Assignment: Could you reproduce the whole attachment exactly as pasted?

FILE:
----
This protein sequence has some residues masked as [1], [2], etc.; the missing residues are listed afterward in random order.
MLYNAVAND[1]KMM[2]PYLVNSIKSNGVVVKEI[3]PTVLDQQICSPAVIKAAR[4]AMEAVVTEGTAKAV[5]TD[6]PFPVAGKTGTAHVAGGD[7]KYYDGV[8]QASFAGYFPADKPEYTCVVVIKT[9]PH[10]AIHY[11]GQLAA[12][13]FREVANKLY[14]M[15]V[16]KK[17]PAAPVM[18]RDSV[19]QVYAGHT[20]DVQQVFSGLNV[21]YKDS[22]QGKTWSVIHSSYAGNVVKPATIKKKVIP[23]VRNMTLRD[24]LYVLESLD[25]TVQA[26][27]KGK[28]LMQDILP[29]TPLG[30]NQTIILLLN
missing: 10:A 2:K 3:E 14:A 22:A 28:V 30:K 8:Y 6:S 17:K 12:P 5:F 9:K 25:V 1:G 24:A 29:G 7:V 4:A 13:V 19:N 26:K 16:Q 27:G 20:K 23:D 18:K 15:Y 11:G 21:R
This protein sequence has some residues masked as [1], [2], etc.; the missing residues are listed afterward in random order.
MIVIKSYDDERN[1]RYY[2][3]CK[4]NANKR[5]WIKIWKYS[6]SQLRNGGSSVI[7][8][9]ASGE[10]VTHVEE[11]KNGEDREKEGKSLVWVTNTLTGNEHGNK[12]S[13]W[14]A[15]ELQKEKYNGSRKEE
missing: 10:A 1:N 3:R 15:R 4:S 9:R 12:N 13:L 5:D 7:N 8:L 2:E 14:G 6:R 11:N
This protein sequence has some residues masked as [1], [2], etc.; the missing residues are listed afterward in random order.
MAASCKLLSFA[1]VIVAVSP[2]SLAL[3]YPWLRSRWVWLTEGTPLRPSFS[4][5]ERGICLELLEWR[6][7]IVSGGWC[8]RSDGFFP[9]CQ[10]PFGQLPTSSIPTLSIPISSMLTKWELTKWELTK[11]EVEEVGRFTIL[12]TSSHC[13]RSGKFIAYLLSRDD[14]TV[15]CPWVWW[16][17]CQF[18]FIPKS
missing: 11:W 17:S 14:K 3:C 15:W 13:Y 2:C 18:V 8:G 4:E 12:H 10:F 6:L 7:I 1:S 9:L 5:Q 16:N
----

This protein sequence has some residues masked as [1], [2], etc.; the missing residues are listed afterward in random order.
MLYNAVAND[1]KMM[2]PYLVNSIKSNGVVVKEI[3]PTVLDQQICSPAVIKAAR[4]AMEAVVTEGTAKAV[5]TD[6]PFPVAGKTGTAHVAGGD[7]KYYDGV[8]QASFAGYFPADKPEYTCVVVIKT[9]PH[10]AIHY[11]GQLAA[12][13]FREVANKLY[14]M[15]V[16]KK[17]PAAPVM[18]RDSV[19]QVYAGHT[20]DVQQVFSGLNV[21]YKDS[22]QGKTWSVIHSSYAGNVVKPATIKKKVIP[23]VRNMTLRD[24]LYVLESLD[25]TVQA[26][27]KGK[28]LMQDILP[29]TPLG[30]NQTIILLLN
missing: 10:A 2:K 3:E 14:A 22:A 28:V 30:K 8:Y 6:S 17:K 12:P 5:F 9:K 25:V 1:G 24:A 29:G 7:V 4:A 13:V 19:N 26:K 16:Q 27:G 20:K 23:D 18:K 15:Y 11:G 21:R
This protein sequence has some residues masked as [1], [2], etc.; the missing residues are listed afterward in random order.
MIVIKSYDDERN[1]RYY[2][3]CK[4]NANKR[5]WIKIWKYS[6]SQLRNGGSSVI[7][8][9]ASGE[10]VTHVEE[11]KNGEDREKEGKSLVWVTNTLTGNEHGNK[12]S[13]W[14]A[15]ELQKEKYNGSRKEE
missing: 10:A 1:N 3:R 15:R 4:S 9:R 12:N 13:L 5:D 7:N 8:L 2:E 14:G 6:R 11:N
This protein sequence has some residues masked as [1], [2], etc.; the missing residues are listed afterward in random order.
MAASCKLLSFA[1]VIVAVSP[2]SLAL[3]YPWLRSRWVWLTEGTPLRPSFS[4][5]ERGICLELLEWR[6][7]IVSGGWC[8]RSDGFFP[9]CQ[10]PFGQLPTSSIPTLSIPISSMLTKWELTKWELTK[11]EVEEVGRFTIL[12]TSSHC[13]RSGKFIAYLLSRDD[14]TV[15]CPWVWW[16][17]CQF[18]FIPKS
missing: 11:W 17:S 14:K 3:C 15:W 13:Y 2:C 18:V 8:G 4:E 12:H 10:F 6:L 7:I 1:S 9:L 5:Q 16:N